JOURNAL ARTICLE
REVIEW

Hepatorenal syndrome

Ludwig Kramer, Walter H Hörl
Seminars in Nephrology 2002, 22 (4): 290-301
12118394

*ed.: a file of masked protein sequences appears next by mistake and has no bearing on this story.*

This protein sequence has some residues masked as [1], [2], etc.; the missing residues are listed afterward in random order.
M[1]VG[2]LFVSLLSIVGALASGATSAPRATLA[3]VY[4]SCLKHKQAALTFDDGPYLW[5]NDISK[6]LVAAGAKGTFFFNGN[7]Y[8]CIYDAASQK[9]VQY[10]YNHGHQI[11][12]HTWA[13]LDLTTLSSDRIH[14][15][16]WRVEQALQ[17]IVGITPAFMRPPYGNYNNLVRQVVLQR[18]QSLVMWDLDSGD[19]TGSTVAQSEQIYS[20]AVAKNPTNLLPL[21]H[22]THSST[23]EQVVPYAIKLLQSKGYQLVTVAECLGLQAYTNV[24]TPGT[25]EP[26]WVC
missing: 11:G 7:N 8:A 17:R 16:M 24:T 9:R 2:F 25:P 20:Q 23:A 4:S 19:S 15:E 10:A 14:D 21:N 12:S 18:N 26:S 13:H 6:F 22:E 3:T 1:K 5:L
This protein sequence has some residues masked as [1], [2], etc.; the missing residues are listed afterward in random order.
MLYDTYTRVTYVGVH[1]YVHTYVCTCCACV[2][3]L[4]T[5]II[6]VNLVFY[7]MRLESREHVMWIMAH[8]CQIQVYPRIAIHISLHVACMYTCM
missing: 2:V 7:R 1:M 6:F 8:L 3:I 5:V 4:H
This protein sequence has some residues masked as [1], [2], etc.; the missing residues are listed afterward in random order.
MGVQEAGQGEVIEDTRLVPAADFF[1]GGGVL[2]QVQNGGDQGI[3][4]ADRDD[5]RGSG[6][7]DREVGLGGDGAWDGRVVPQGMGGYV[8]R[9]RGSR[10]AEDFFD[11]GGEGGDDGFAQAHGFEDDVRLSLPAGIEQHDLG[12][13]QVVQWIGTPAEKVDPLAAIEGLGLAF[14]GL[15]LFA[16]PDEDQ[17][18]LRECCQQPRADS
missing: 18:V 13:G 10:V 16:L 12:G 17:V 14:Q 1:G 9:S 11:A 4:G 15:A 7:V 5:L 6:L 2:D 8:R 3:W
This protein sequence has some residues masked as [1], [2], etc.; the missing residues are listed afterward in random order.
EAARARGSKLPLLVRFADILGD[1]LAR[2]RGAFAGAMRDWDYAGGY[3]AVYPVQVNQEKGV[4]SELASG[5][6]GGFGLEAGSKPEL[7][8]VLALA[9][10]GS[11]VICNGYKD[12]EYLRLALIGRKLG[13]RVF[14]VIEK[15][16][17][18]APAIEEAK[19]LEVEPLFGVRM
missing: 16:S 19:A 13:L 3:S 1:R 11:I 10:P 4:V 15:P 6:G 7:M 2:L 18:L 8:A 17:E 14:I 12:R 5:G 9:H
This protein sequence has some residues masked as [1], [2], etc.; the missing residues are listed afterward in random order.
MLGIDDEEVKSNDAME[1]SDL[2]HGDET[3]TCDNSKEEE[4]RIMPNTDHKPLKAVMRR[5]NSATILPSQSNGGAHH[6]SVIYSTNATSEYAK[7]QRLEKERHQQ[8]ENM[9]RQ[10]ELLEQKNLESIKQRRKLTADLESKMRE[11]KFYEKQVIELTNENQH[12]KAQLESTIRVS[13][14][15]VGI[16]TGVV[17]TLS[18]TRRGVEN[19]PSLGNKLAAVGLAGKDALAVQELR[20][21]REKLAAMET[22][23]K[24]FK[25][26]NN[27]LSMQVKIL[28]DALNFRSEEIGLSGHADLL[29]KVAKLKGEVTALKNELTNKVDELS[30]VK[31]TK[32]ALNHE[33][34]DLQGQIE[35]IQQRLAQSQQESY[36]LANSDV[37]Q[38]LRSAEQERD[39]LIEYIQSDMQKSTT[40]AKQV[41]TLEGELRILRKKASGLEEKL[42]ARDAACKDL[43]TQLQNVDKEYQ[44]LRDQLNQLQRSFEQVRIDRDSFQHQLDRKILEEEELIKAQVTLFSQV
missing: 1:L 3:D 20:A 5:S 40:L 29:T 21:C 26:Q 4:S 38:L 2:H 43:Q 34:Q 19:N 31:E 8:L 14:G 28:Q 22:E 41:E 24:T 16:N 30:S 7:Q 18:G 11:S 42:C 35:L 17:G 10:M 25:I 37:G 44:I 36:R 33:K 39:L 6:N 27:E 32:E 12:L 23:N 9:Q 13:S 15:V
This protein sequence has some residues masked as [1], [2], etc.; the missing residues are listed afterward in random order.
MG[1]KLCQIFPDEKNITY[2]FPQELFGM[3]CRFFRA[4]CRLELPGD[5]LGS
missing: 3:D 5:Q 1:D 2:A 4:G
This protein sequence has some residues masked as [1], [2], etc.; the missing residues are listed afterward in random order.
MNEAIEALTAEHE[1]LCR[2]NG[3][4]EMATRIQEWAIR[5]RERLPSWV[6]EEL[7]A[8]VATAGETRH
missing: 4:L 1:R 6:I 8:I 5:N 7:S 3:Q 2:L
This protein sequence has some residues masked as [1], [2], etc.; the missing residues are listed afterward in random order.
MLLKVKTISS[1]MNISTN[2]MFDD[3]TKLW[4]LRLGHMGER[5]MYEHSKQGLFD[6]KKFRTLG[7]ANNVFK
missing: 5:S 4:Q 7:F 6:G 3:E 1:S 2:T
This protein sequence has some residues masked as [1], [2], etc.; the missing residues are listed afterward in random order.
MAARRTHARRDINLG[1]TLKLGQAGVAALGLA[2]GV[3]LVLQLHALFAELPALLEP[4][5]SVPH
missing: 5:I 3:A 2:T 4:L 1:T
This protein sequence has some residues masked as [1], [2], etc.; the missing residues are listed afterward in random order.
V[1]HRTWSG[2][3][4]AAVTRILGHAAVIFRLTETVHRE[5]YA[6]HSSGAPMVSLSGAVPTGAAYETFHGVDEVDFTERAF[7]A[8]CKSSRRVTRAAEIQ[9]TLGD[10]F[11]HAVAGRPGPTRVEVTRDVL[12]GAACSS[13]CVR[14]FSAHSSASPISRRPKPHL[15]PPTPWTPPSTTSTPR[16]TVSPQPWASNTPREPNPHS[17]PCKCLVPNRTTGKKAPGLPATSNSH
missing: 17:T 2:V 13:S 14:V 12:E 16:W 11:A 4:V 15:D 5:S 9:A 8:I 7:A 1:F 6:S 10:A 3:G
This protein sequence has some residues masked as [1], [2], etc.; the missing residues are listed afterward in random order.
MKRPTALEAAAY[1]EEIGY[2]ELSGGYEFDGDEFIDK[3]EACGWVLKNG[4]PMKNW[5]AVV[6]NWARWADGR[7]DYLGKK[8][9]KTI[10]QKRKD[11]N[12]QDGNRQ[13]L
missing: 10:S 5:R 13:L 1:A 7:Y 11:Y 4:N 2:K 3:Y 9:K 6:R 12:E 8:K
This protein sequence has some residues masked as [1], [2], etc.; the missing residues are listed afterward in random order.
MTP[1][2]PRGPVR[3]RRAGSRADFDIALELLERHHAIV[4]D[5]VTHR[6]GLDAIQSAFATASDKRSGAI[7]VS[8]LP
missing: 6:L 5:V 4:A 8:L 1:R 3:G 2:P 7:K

The hepatorenal syndrome is defined as functional renal failure in advanced chronic or acute liver disease with portal hypertension. Morphologic abnormalities of the kidneys are frequently absent and tubular function is preserved. Patients with the hepatorenal syndrome are characterized by progressive splanchnic and systemic vasodilation and decreased effective arterial blood volume. Compensatory activation of vasoconstrictory systems maintains systemic hemodynamic stability but causes progressive afferent renal vasoconstriction, leading to reduction of glomerular filtration rate. Renal failure may be rapidly progressive (type I hepatorenal syndrome, frequently associated with spontaneous bacterial peritonitis) or may develop more slowly (type II). Orthotopic liver transplantation is the best current treatment and leads to a gradual recovery of renal function in the vast majority of patients. Because mortality of type I hepatorenal syndrome is excessive, supportive treatment by vasoconstrictor drugs, transjugular intrahepatic portosystemic shunt, and renal replacement therapy has been investigated to achieve stability until transplantation. The definite role of these promising developments, however, is still uncertain, emphasizing the need for large prospective multicentric investigations.

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